Campus Access Only

All rights reserved. This publication is intended for use solely by faculty, students, and staff of University of the Pacific. No part of this publication may be reproduced, distributed, or transmitted in any form or by any means, now known or later developed, including but not limited to photocopying, recording, or other electronic or mechanical methods, without the prior written permission of the author or the publisher.

Date of Award

2016

Document Type

Thesis - Pacific Access Restricted

Degree Name

Master of Science (M.S.)

Department

Biological Sciences

First Advisor

Marcos Gridi-Papp

First Committee Member

Ryan Hill

Second Committee Member

Eric Thomas

Abstract

Sound does not transmit well across the interface of two media. Therefore, most organisms communicate using one medium. Some anurans vocalize at the interface of air and water, though reception of these vocalizations is generally unknown. The túngara frog ( Engystomops pustulosus ) may be the first anuran to have evidence suggesting simultaneous acoustic communication both above and below the air-water interface. This thesis addresses whether the female túngara frog would be receptive to underwater acoustic signals and if males project their advertisement calls at biologically relevant intensities underwater. Females floated and swam with their eardrums and body walls constantly submerged. Using laser Doppler vibrometry, peak vibrations of female eardrums were found to be centered at about 3.5 kHz in air, but dropped to about 1.4 kHz underwater. The peak velocity of the eardrum was about 0.2 mm/s in air and 0.04 mm/s in water when stimulated with tones at 80 dB relative to 20 µPa. Males projected their advertisement calls with a sound pressure level of 121 dB (at 10 cm, re. 20 µPa) in water and 98 dB (at 10 cm, re. 20 µPa) in air. In relation to air, the dominant frequency of the advertisement call (0.8 kHz) was the most intense spectral band underwater whereas the dominant frequency of the chuck (2.5 kHz in air) was less intense. The advertisement signal for the male túngara frog was broadcasted underwater with more energy than in air at its main frequencies. Female eardrums were sensitive to frequencies within the male advertisement call both in air and in water, if the frequencies were transmitted at amplitudes plausible to be encountered in nature. These results strengthen the available evidence of underwater communication, and indicate the presence of auditory specializations in the acoustic communication of this species.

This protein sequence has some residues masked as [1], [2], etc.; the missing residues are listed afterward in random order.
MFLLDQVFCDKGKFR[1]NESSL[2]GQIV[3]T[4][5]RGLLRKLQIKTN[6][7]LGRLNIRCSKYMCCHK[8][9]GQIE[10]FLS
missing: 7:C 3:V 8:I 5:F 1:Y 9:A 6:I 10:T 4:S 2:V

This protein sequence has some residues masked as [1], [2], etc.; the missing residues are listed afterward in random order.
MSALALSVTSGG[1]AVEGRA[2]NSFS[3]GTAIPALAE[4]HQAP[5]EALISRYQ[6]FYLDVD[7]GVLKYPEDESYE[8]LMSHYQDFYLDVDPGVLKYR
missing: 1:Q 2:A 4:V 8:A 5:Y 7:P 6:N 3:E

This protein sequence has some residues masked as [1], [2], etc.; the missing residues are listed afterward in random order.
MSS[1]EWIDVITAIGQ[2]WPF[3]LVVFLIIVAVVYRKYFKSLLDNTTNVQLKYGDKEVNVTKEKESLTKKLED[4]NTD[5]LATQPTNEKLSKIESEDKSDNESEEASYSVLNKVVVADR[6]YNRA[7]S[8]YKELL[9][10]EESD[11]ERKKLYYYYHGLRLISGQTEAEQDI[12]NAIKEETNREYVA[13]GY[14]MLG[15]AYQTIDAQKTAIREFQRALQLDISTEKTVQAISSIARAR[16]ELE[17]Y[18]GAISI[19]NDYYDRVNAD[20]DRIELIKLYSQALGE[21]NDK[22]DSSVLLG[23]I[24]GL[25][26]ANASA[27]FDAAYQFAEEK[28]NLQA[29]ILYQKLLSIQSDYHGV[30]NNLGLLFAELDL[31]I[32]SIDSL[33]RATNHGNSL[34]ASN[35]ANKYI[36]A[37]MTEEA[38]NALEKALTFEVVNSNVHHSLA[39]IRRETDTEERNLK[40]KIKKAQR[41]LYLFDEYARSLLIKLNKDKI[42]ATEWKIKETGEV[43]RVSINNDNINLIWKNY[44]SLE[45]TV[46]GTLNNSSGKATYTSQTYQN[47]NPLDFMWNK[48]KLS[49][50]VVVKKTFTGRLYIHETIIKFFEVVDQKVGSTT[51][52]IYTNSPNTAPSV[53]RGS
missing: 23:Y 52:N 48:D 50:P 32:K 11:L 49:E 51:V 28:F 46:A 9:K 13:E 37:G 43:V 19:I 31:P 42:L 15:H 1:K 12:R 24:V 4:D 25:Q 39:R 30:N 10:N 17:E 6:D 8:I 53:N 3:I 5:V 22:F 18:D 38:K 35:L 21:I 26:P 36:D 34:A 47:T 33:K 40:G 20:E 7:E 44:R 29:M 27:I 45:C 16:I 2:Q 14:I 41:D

Pages

90

ISBN

9781339960364

To access this thesis/dissertation you must have a valid pacific.edu email address and create an account for Scholarly Commons.

Find in ProQuest

Share

COinS

If you are the author and would like to grant permission to make your work openly accessible, please email